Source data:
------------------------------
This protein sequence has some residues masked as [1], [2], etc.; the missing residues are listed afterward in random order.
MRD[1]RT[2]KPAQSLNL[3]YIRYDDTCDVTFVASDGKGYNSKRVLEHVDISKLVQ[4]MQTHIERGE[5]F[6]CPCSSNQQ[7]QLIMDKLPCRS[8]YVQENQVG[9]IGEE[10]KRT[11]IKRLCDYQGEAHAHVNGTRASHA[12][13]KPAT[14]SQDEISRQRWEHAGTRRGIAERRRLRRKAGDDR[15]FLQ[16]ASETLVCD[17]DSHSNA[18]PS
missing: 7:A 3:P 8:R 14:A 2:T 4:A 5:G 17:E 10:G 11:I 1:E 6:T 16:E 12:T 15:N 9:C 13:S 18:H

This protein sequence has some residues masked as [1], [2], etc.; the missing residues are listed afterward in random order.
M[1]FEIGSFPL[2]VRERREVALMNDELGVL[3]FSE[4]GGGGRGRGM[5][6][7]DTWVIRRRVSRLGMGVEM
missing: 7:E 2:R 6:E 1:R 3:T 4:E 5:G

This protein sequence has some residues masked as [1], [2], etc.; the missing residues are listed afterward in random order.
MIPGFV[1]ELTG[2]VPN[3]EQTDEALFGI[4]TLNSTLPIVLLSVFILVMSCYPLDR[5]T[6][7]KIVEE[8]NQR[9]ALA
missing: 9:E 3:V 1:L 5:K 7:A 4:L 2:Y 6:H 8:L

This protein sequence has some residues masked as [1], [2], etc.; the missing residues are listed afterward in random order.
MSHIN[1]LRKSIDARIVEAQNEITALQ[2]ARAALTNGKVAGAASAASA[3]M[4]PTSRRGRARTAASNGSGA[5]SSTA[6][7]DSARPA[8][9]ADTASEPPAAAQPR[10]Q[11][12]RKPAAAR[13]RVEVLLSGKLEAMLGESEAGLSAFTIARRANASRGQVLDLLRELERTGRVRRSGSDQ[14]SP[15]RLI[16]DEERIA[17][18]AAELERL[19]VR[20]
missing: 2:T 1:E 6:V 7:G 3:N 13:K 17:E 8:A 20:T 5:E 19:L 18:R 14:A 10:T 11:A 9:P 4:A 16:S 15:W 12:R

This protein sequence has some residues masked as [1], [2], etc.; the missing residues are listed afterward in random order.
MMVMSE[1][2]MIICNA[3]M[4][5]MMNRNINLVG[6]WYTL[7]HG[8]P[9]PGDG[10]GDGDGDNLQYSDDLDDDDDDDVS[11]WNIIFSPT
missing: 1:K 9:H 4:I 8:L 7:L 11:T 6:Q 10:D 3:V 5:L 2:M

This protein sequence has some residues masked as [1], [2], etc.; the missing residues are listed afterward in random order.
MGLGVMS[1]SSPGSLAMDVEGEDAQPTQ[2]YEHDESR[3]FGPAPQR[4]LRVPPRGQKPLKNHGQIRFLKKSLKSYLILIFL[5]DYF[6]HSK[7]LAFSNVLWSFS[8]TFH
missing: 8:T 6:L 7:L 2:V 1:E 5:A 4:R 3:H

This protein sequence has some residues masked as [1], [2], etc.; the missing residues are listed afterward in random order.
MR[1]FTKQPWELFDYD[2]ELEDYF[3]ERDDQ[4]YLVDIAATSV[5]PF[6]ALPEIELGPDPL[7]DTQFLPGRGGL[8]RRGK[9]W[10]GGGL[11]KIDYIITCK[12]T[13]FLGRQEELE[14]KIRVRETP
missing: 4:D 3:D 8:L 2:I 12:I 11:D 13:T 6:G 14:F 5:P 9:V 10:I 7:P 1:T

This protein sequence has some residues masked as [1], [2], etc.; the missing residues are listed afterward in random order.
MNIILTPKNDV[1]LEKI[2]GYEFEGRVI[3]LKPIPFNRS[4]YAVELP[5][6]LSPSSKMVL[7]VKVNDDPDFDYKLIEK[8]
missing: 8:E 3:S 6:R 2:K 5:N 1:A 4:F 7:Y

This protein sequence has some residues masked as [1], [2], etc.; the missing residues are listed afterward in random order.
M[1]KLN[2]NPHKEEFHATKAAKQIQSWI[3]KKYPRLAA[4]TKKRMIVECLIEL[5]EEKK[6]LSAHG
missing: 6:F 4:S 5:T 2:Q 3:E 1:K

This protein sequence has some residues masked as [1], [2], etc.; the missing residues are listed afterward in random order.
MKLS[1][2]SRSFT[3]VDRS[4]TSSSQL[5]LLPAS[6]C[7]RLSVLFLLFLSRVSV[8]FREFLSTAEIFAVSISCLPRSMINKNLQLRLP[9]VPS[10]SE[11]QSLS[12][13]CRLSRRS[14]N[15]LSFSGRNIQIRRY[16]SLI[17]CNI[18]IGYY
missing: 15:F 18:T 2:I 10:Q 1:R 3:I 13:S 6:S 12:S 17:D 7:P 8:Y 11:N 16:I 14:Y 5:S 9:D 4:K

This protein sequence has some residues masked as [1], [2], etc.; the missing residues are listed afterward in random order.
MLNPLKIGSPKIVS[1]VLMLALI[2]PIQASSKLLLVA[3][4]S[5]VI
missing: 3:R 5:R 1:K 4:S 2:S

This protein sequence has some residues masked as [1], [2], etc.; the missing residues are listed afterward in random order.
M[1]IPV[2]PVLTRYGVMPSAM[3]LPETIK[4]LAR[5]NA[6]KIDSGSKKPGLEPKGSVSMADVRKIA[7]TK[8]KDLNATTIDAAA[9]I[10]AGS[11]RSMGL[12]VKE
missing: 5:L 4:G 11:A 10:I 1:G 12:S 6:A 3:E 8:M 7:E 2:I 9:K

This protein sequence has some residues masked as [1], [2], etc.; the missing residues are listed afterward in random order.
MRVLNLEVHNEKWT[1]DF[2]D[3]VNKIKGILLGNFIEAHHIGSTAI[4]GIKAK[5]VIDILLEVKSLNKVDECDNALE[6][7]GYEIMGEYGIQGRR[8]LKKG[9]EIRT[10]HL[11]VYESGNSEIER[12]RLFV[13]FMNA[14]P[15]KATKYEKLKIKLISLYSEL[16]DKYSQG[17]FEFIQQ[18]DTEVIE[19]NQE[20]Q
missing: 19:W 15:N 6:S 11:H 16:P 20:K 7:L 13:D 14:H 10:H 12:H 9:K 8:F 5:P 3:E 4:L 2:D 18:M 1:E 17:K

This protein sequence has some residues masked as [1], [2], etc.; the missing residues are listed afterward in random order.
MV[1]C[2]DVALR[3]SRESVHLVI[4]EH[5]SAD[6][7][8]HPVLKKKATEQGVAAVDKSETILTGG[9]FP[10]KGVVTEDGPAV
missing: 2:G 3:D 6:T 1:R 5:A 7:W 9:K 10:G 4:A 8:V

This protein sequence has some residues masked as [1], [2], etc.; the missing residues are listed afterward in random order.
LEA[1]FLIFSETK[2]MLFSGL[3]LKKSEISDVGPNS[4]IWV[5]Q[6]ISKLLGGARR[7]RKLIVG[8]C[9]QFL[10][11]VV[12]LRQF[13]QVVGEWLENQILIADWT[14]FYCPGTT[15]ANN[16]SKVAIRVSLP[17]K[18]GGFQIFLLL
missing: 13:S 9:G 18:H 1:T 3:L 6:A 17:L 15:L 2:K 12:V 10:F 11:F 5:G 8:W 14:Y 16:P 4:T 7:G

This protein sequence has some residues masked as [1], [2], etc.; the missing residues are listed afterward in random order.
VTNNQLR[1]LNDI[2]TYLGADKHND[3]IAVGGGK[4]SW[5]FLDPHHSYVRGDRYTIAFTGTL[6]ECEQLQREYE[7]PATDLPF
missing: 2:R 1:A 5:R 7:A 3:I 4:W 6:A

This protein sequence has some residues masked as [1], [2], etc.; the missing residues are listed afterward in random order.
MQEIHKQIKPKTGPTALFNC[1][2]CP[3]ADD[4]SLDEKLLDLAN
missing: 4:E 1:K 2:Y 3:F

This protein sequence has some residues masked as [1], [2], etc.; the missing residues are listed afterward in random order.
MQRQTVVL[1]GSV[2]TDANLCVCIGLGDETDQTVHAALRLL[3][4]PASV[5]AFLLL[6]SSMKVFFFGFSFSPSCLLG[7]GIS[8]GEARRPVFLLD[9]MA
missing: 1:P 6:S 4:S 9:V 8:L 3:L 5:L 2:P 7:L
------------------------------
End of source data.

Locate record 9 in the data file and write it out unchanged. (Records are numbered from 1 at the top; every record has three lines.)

This protein sequence has some residues masked as [1], [2], etc.; the missing residues are listed afterward in random order.
M[1]KLN[2]NPHKEEFHATKAAKQIQSWI[3]KKYPRLAA[4]TKKRMIVECLIEL[5]EEKK[6]LSAHG
missing: 6:F 4:S 5:T 2:Q 3:E 1:K